While much of the media attention over the past two weeks has been focused on the government shutdown, the real story is why it was shutdown: we have a spending problem in this country.
Our national debt has grown larger than the size of the American economy. Today our government borrows forty-two cents for every dollar it spends.
This must stop.
Our national debt is a drag on our economy that limits opportunity. By increasing uncertainty, it stifles business expansion and job creation.
I opposed the debt limit "deal' put forward by Senate Majority Leader Harry Reid because it failed to address our long-term spending problem.
Instead, the temporary fix reopens government until January 15 of next year and sets a December 13 deadline for agreement on a long-term plan for spending and taxes.
While I could not support this package, I remain committed to working to advance reforms that will free future generations from a life indebted to China. We must come together to ensure that three months provided for by the agreement last night is used productively so we are not in this position again in January.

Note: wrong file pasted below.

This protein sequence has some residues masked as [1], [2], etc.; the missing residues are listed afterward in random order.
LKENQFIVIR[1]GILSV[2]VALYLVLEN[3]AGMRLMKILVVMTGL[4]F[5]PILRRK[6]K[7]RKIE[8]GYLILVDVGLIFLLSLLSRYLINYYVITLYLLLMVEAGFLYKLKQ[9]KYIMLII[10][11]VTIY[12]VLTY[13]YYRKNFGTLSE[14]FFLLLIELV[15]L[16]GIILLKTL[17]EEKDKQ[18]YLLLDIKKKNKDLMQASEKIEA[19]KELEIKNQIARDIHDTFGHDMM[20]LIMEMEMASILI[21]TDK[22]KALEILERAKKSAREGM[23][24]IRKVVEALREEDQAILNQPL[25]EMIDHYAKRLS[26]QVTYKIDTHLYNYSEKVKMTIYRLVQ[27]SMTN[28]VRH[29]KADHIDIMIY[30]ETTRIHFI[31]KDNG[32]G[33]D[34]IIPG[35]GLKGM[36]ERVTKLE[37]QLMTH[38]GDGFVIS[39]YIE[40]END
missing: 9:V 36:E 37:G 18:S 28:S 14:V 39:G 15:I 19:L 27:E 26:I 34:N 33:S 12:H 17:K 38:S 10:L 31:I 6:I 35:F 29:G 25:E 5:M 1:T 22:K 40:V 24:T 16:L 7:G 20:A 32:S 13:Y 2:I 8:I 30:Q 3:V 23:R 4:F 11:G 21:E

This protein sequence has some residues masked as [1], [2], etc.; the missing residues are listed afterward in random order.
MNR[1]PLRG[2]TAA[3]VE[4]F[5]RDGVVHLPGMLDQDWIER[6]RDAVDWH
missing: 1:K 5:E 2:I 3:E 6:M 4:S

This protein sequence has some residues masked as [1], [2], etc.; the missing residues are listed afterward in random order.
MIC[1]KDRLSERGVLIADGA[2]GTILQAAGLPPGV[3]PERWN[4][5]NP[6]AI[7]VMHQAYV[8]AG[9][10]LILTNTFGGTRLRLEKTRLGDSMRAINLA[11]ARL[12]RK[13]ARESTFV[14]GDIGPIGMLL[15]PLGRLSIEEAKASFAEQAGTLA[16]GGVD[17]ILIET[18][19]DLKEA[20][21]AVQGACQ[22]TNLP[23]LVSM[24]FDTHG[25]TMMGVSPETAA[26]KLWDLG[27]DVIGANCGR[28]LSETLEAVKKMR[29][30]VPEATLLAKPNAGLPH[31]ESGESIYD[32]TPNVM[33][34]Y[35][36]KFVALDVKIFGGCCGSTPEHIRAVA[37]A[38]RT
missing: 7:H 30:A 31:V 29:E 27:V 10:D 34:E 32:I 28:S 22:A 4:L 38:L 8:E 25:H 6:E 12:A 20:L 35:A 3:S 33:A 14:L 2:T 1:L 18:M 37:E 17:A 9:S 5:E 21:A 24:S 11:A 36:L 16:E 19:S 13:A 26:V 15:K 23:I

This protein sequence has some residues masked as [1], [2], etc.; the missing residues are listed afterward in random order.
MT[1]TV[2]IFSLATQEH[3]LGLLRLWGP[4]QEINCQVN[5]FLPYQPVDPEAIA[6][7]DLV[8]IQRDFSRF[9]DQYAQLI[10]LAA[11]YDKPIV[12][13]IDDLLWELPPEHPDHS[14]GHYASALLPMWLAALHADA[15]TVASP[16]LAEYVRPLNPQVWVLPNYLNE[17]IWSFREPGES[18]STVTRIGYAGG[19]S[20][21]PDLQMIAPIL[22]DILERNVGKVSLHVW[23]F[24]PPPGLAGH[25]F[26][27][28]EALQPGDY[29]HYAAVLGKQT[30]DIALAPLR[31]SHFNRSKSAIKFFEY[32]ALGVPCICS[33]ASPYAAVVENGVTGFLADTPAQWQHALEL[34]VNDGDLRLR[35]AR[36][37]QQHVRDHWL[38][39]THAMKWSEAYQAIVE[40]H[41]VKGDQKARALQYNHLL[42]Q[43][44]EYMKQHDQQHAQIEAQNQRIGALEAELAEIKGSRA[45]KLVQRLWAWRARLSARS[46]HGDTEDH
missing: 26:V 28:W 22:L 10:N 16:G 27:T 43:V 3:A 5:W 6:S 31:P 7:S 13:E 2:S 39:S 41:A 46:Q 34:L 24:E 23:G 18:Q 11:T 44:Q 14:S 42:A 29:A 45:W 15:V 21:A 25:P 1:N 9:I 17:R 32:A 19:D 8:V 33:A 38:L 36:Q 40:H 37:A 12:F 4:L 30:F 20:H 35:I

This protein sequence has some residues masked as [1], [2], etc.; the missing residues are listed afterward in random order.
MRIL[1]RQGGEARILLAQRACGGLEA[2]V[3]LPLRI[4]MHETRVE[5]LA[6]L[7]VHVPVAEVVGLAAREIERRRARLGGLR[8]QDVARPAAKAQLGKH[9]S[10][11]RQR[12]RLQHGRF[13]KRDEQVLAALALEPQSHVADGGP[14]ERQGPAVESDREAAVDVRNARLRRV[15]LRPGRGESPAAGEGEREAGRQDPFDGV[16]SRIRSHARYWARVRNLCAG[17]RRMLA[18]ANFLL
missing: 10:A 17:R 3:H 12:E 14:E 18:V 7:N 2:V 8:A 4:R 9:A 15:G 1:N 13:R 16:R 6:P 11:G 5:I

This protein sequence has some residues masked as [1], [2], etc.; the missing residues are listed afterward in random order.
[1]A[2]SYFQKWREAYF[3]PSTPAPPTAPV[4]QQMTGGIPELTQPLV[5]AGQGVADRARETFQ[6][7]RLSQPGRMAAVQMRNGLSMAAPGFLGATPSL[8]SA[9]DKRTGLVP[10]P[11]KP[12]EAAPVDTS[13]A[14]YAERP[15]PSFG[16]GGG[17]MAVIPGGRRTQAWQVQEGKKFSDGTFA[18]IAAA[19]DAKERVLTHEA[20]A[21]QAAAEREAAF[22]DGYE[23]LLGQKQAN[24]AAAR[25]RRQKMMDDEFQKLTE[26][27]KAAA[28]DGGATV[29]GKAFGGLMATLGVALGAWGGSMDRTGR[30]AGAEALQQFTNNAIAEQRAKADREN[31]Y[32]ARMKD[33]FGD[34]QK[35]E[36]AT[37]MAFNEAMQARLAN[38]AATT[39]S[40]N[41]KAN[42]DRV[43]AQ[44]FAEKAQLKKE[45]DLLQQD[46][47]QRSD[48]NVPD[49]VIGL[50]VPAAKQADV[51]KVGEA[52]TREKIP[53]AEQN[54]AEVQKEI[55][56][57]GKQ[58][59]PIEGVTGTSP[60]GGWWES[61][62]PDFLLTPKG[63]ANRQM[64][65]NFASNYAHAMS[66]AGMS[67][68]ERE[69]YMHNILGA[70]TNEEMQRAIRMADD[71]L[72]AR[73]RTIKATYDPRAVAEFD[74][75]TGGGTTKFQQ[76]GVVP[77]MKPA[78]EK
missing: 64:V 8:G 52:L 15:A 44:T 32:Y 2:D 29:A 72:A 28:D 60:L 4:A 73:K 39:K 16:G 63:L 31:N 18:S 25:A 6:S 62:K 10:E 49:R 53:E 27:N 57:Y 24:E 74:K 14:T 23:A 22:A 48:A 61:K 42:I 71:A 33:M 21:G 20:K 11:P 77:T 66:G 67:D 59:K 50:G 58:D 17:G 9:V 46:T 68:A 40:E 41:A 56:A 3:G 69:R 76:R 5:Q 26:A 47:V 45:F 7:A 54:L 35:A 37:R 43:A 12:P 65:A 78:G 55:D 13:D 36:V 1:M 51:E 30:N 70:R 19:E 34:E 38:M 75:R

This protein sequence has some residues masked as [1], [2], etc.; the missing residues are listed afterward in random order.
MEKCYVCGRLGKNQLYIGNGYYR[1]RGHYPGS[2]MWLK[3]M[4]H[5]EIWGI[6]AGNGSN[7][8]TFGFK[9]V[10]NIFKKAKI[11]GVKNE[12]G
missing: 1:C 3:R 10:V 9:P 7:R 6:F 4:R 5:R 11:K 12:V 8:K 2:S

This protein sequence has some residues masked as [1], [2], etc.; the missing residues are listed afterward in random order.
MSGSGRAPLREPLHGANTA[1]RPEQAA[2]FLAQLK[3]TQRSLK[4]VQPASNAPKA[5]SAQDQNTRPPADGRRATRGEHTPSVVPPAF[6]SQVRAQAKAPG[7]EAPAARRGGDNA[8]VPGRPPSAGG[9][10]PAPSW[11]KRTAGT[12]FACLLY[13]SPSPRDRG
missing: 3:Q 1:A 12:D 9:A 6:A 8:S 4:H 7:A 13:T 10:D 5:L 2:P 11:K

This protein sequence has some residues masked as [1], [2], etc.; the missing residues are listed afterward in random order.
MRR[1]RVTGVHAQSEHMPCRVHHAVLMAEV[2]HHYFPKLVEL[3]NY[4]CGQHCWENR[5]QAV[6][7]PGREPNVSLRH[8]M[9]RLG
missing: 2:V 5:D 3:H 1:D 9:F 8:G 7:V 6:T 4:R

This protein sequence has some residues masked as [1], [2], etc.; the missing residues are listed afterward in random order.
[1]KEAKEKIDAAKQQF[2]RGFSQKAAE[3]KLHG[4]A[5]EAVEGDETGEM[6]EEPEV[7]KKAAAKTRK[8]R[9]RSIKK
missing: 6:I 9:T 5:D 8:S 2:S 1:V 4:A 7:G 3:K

I have long supported a balanced budget amendment to the U.S. Constitution and implementing spending limits that tie government spending to revenues. If families, small businesses, states, counties, and municipalities can balance their budgets every day, the federal government should be able to do the same.
I will also continue my push to advance appropriations measures in regular order. Continuing resolutions like the one passed last night only address the top level and restrict Congress' ability for oversight and reform within government.
Moving appropriations measures in regular order is how I was able to get Senate Democrats and President Obama to agree to cut $3.6 billion from the agriculture budget.
While we have a long road ahead, a long journey begins with small steps.